PETALING JAYA: A sociologist has urged Putrajaya to give weight to the report by former United Nations (UN) expert Philip Alston on poverty in Malaysia, saying the UN special rapporteur had captured the reality on the ground.
Denison Jayasooria, a research fellow at Universiti Kebangsaan Malaysia, said Alston had uncovered how government policies were not reaching target groups.
“Alston is a law professor and a well-respected academic. He had a research team and he met many government officials, academics and civil society members while making visits to various locations.
“There is a new face of poverty and inequality. We need to go back to specific target groups and ensure inclusion in policy processes in a more targeted way,” he told FMT.
Jayasooria, a policy analyst, said Alston’s report challenged the government to champion the poor and address poverty in a holistic way through public policy interventions.
He said the Covid-19 pandemic and lockdown period in particular had exposed the reality of poverty, especially for daily wage earners who lost their source of income under the movement control order.
“The government must not be in denial. We need to open our eyes to see the poor among us. They may be hidden but the reality is there, even if some might say, data-wise, there are no poor.”
He also welcomed Mustapa Mohamed’s acknowledgement that the poverty rate would inevitably increase in tandem with individual income per capita, saying the minister in charge of economic affairs had experience in combating poverty.
He noted that Mustapa had established Universiti Malaya’s Ungku Aziz Poverty Studies Centre, now known as the Ungku Aziz Centre for Development Studies, during his time as higher education minister.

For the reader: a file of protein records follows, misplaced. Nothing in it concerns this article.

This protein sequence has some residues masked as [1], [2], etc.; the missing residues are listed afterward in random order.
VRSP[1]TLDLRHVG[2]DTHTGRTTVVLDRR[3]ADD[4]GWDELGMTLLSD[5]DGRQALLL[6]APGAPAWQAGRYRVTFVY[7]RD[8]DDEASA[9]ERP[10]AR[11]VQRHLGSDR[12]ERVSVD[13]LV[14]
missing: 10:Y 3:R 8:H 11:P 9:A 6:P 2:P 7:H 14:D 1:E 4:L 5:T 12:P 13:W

“The problem is that the previous minister in charge of the economic planning unit rejected the report,” he added.
He spoke of a need for a strong multidimensional poverty index, saying Malaysia should benchmark itself against advanced and developed nations instead of poor countries.
He also said Putrajaya had many institutions in place that should be scrutinised to ensure that its policies are implemented effectively and efficiently.
He called for researchers to be given more access to data on poverty in the country and suggested that the government set up a consultative panel of experts to monitor policy implementation.
“The poor are always with us, but we must change our strategies and approaches to ensure that they, too, can experience empowerment and build their resilience, to ensure that no one is left behind.”
On Monday, Alston accused Putrajaya of backtracking on the previous administration’s commitment to take poverty seriously, saying the prime minister then had committed to revising the national poverty line of 0.4%.
“However, the new government’s response to (the report) throws that commitment into doubt, stating that ‘it stands by [the] absolute poverty rate’,” he said in a statement, referring to comments made during the UN general assembly this year.
Alston visited Malaysia from Aug 13 to 23 last year, travelling to Kuala Lumpur, Selangor, Sarawak, Sabah and Kelantan, and meeting state and federal government officials, international agencies, civil society, academics and those affected by poverty in urban and rural areas.
He said then that the official poverty line – the lowest in the world – did not portray the cost of living in the country and excluded vulnerable populations in its official figures.
Mohamed Azmin Ali, who was economic affairs minister at the time, said the rate was based on a handbook published by the UN itself.
“We stand by our absolute poverty rate, which was recorded at 0.4% of total households in 2016, or 24,700 households,” he said.
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